While we were in Krakow, we went to the chapel where Karol Wojtyla was ordained a priest and then to the crypt of the Cathedral where he offered his first mass. He was ordained during the Nazi occupation, in private, after completing a course of studies carried out in secret.
There is a beautiful silver altarpiece depicting the Churches of Rome, Jerusalem and other places he to which he journeyed as a pilgrim. There is a statue of our Lady of Fatima – to whom he attributed his survival from the attempt that was made on his life at St. Peter’s Square. There is a silver book in which one finds a small reliquary for the blood of John Paul II and a copy of the picture used at his beatification earlier this year. In the midst of this, the current Archbishop of Krakow, Stanislaw Cardinal Dziwisz, met with us and told us about the Chapel which Pope John Paul II used as his personal oratory when he became Bishop of Poland.
|Cardinal Dziwisz and Father Raymond Gawronski, S.J., professor and spiritual director at St. John Vianney Semianry|
Cardinal Dziwisz, who closely assisted John Paul II, came to Denver for WYD 18 years ago and shared his own fond memories of the occasion. He described it as a dramatic turning point, a victory for the Church. He hopes that the same will happen in Madrid. He also spoke about John Paul II’s life of prayer – how the Holy Father believed that by prayer our whole vision of life is changed, that we constantly see new possibilities for the Gospel of Christ. Such is the optimism of our faith. It was a beautiful moment of prayer in the chapel with Cardinal.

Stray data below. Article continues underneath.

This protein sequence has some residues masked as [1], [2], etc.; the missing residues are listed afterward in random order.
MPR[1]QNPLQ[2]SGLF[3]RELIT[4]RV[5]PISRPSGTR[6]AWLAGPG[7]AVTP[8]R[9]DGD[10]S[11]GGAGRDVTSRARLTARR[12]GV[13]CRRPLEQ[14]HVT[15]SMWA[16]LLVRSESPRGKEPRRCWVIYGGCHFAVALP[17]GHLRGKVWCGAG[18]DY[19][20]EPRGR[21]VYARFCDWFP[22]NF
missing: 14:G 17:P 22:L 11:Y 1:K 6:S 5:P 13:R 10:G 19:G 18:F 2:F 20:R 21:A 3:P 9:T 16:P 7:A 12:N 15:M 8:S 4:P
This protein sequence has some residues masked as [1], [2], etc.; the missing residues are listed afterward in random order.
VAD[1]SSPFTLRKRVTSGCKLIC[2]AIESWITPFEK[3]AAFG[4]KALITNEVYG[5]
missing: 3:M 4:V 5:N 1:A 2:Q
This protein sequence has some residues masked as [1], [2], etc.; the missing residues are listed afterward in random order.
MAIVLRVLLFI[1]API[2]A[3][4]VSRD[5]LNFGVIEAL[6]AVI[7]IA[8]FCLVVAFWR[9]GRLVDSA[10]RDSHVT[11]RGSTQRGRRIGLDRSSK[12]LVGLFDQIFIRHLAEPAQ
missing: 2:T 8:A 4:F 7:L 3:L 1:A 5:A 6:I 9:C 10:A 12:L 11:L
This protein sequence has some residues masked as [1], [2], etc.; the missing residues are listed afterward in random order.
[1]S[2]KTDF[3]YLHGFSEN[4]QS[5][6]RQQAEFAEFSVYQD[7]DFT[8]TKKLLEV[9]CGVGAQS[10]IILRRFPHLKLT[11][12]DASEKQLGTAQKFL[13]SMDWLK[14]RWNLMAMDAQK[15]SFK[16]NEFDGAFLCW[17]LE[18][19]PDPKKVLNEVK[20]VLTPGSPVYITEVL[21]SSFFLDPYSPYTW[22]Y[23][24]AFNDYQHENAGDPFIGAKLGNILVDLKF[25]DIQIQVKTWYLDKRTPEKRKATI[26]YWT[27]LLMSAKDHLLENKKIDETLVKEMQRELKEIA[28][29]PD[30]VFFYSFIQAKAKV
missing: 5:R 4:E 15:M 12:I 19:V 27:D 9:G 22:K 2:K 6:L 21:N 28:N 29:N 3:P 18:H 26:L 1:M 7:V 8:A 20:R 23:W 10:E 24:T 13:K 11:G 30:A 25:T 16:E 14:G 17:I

We then went to the Cathedral in the Wawel, the Castle of Krakow. At the time of Karol Wojtyla's ordination, the castle was occupied by the Nazis. Blessed John Paul II decided, despite the risks, that his first mass would be celebrated in secret on a small alter under the Cathedral in the crypt. This is where all the great kings, queens and Polish heroes are buried, the resting place of the first Bishop of Krakow. Celebrating this first mass close to these heroes was both risky and intentional – he believed that Poland had a special destiny in the world, a special role in the plan of God to which he wanted his ministry attached. And, he believed this even in the face of the brutal suppression of his people, at a moment when it appeared likely the nation would not survive at all. He had incredible confidence in God. Something of his faith echoes in that crypt and in that secret chapel of his ordination. Watching our seminarians kneel before the little altar there, I could not help but pray for their formation and preparation ordination – in many ways, their vocations are the fruit of John Paul II’s ministry and Poland's destiny. You could tell these men felt a bond with the Polish Pope, that his commitment to the Gospel of Christ resonates in their hearts too.